Ascension, the fourth largest health care system in the country, is the major Catholic system in Wisconsin. Nationally, “it has grown from 36 short-term acute care hospitals in 2001 to 80 hospitals in 2020 through a continuous string of acquisitions,” Community Catalyst found. “The system operates at more than 2,600 sites in 20 states and the District of Columbia with 229 total hospitals, 170 urgent care centers and 50 senior living facilities.”

In Wisconsin, “the number of Catholic hospitals grew by 13 percent, while the number of non-Catholic hospitals fell by the same percentage, between 2001 and 2018,” Wisconsin Watch found.

In those hospitals, “Catholic ethics can trump medical best practice, bishops can wield more influence than physicians, and patients can be denied care they desire or need,” the story noted.

“At one Catholic hospital in Milwaukee, physicians ‘constantly’ run into these restrictions while providing care to their patients,” one obstetrician told the publication. “The doctor said some Catholic-prohibited procedures, such as tying a woman’s tubes after she delivers via C-section to prevent additional pregnancies, are so frequently requested that doctors have lost track of how many times they have had to deny them.”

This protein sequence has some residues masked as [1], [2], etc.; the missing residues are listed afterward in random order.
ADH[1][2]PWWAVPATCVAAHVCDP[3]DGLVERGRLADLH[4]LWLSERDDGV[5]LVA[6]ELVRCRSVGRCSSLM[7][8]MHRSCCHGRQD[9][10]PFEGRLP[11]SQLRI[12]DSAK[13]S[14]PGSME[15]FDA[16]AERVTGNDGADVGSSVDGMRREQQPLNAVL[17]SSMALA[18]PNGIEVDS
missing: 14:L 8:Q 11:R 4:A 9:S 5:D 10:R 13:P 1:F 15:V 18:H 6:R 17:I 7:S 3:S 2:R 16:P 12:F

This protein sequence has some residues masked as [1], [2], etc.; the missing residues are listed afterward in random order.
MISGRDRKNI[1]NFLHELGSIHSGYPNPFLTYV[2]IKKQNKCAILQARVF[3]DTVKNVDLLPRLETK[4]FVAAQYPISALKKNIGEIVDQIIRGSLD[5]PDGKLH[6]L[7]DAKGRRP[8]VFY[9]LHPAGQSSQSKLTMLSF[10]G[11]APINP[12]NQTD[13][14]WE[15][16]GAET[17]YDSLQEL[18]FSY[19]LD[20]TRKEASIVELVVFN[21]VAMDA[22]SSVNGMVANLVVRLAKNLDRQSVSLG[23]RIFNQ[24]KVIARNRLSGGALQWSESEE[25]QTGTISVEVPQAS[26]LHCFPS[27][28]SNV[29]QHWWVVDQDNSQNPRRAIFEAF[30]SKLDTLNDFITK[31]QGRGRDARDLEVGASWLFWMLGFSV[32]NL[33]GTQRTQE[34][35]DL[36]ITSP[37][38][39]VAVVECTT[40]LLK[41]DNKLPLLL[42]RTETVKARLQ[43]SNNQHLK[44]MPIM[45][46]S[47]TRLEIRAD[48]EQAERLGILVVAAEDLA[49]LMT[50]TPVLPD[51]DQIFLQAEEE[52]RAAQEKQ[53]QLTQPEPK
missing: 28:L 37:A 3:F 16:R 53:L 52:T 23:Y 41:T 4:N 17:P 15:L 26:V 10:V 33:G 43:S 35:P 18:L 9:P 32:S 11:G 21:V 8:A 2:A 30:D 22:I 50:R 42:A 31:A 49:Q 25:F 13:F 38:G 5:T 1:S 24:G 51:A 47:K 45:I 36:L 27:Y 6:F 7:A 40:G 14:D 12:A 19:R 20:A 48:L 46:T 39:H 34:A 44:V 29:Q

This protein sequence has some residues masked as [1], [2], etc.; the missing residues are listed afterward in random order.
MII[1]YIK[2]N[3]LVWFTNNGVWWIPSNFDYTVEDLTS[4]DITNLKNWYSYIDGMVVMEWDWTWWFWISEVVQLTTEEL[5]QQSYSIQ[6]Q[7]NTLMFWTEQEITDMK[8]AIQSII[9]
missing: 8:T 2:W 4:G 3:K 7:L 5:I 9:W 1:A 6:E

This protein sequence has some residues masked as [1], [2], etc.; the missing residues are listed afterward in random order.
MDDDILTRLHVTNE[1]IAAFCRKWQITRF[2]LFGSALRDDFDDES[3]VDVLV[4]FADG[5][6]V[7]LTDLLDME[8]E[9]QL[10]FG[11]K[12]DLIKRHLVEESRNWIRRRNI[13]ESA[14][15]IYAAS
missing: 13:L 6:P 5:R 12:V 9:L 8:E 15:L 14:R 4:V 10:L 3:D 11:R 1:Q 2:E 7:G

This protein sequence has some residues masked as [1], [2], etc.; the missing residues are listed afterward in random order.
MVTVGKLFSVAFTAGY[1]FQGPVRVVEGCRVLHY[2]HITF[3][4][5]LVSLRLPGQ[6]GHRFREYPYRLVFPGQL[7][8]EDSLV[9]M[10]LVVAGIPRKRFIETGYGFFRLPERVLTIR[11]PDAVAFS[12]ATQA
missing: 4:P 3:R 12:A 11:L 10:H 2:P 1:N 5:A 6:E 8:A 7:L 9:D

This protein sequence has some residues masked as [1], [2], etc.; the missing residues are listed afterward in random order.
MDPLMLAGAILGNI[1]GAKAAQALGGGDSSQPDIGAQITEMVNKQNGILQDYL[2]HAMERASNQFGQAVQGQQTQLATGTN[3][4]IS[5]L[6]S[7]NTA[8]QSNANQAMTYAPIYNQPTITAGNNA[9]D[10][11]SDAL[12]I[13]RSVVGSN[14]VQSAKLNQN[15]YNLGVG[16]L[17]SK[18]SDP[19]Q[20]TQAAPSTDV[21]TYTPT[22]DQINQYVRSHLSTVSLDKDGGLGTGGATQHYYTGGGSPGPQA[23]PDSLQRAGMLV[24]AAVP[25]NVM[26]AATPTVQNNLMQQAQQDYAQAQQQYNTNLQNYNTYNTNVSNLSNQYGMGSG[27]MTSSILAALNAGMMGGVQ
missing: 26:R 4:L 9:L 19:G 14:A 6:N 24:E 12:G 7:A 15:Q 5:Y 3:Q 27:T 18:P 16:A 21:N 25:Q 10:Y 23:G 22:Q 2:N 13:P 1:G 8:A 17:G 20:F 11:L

According to a 2021 study published in Contraception, “About 1-in-12 women in Wisconsin rural counties served by Catholic sole community hospitals reported… being turned away from a Catholic healthcare setting without receiving desired reproductive care.”

Catholic hospitals and clinics often refuse to prescribe birth control pills or provide IUDs. “Ascension’s St. Joseph Hospital, for example, billed for an IUD just nine times for the fiscal year ending June 2019, whereas the non-Catholic Froedtert Memorial Lutheran Hospital, less than 5 miles away, did the same more than 1,500 times,” Wisconsin Watch found.

Patients are often surprised when they are refused a medical treatment, the Post story noted. A 2018 national survey asked adult women of reproductive age where they go for their reproductive care; 16% named a Catholic hospital. However, over one-third of them did not know that their hospital was Catholic.